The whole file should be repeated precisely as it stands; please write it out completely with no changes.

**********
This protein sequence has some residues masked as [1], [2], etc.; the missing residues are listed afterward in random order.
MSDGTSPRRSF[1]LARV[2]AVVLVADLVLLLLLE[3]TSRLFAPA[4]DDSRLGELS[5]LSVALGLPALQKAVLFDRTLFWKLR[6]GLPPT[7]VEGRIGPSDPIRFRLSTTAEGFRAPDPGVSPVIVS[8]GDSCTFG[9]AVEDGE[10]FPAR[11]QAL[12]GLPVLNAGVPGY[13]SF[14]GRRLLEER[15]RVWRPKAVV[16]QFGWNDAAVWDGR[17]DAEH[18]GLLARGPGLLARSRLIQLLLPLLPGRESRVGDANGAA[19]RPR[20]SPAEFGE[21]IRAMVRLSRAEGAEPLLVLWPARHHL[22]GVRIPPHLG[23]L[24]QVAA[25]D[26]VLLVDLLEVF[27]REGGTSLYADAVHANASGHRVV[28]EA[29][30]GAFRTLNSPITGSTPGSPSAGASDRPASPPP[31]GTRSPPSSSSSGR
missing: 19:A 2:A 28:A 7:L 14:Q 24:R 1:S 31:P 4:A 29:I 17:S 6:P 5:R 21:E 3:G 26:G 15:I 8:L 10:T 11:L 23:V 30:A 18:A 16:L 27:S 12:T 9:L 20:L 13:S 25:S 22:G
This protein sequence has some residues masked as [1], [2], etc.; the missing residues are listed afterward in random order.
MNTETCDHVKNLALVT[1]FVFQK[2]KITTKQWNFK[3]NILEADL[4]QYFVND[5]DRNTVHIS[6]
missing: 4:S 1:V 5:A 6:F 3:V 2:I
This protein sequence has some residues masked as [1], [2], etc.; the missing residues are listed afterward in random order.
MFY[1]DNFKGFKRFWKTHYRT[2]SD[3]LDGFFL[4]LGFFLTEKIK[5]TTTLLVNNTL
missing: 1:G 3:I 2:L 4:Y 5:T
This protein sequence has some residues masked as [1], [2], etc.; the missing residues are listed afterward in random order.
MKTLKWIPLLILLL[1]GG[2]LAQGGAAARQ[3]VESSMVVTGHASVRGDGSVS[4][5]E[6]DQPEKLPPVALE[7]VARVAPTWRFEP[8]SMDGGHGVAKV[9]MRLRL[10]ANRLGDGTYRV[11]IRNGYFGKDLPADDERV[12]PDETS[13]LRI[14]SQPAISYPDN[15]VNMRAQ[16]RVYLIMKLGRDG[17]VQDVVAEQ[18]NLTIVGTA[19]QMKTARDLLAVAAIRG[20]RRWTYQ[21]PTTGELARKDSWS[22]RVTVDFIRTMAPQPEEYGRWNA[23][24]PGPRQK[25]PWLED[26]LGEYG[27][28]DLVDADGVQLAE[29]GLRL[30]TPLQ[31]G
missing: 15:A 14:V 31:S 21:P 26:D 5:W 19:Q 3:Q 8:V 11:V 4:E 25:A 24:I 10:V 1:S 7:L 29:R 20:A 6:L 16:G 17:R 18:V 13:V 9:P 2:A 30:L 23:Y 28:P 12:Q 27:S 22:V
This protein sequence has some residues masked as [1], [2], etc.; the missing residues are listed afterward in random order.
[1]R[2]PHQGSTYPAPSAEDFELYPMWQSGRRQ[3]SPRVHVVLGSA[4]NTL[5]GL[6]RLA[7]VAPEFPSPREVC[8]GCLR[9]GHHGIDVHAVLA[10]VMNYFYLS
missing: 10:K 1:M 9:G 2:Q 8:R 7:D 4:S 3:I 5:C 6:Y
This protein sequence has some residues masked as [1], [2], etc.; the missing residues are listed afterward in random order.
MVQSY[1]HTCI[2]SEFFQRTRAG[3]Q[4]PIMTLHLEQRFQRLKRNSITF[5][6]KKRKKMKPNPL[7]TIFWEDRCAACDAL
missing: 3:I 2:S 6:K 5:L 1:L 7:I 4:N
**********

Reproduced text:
This protein sequence has some residues masked as [1], [2], etc.; the missing residues are listed afterward in random order.
MSDGTSPRRSF[1]LARV[2]AVVLVADLVLLLLLE[3]TSRLFAPA[4]DDSRLGELS[5]LSVALGLPALQKAVLFDRTLFWKLR[6]GLPPT[7]VEGRIGPSDPIRFRLSTTAEGFRAPDPGVSPVIVS[8]GDSCTFG[9]AVEDGE[10]FPAR[11]QAL[12]GLPVLNAGVPGY[13]SF[14]GRRLLEER[15]RVWRPKAVV[16]QFGWNDAAVWDGR[17]DAEH[18]GLLARGPGLLARSRLIQLLLPLLPGRESRVGDANGAA[19]RPR[20]SPAEFGE[21]IRAMVRLSRAEGAEPLLVLWPARHHL[22]GVRIPPHLG[23]L[24]QVAA[25]D[26]VLLVDLLEVF[27]REGGTSLYADAVHANASGHRVV[28]EA[29][30]GAFRTLNSPITGSTPGSPSAGASDRPASPPP[31]GTRSPPSSSSSGR
missing: 19:A 2:A 28:A 7:L 14:Q 24:R 1:S 31:P 4:A 29:I 17:S 6:P 5:R 21:E 3:G 26:G 15:I 8:L 10:T 11:L 23:V 30:A 18:A 16:L 27:S 12:T 9:L 20:L 13:S 25:S 22:G
This protein sequence has some residues masked as [1], [2], etc.; the missing residues are listed afterward in random order.
MNTETCDHVKNLALVT[1]FVFQK[2]KITTKQWNFK[3]NILEADL[4]QYFVND[5]DRNTVHIS[6]
missing: 4:S 1:V 5:A 6:F 3:V 2:I
This protein sequence has some residues masked as [1], [2], etc.; the missing residues are listed afterward in random order.
MFY[1]DNFKGFKRFWKTHYRT[2]SD[3]LDGFFL[4]LGFFLTEKIK[5]TTTLLVNNTL
missing: 1:G 3:I 2:L 4:Y 5:T
This protein sequence has some residues masked as [1], [2], etc.; the missing residues are listed afterward in random order.
MKTLKWIPLLILLL[1]GG[2]LAQGGAAARQ[3]VESSMVVTGHASVRGDGSVS[4][5]E[6]DQPEKLPPVALE[7]VARVAPTWRFEP[8]SMDGGHGVAKV[9]MRLRL[10]ANRLGDGTYRV[11]IRNGYFGKDLPADDERV[12]PDETS[13]LRI[14]SQPAISYPDN[15]VNMRAQ[16]RVYLIMKLGRDG[17]VQDVVAEQ[18]NLTIVGTA[19]QMKTARDLLAVAAIRG[20]RRWTYQ[21]PTTGELARKDSWS[22]RVTVDFIRTMAPQPEEYGRWNA[23][24]PGPRQK[25]PWLED[26]LGEYG[27][28]DLVDADGVQLAE[29]GLRL[30]TPLQ[31]G
missing: 15:A 14:V 31:S 21:P 26:D 5:W 19:Q 3:Q 8:V 11:V 4:E 25:A 24:I 10:V 1:S 7:L 29:R 20:A 6:L 16:G 17:R 18:V 13:V 9:P 2:A 30:L 23:Y 28:P 12:Q 27:S 22:V
This protein sequence has some residues masked as [1], [2], etc.; the missing residues are listed afterward in random order.
[1]R[2]PHQGSTYPAPSAEDFELYPMWQSGRRQ[3]SPRVHVVLGSA[4]NTL[5]GL[6]RLA[7]VAPEFPSPREVC[8]GCLR[9]GHHGIDVHAVLA[10]VMNYFYLS
missing: 10:K 1:M 9:G 2:Q 8:R 7:D 4:S 3:I 5:C 6:Y
This protein sequence has some residues masked as [1], [2], etc.; the missing residues are listed afterward in random order.
MVQSY[1]HTCI[2]SEFFQRTRAG[3]Q[4]PIMTLHLEQRFQRLKRNSITF[5][6]KKRKKMKPNPL[7]TIFWEDRCAACDAL
missing: 3:I 2:S 6:K 5:L 1:L 7:I 4:N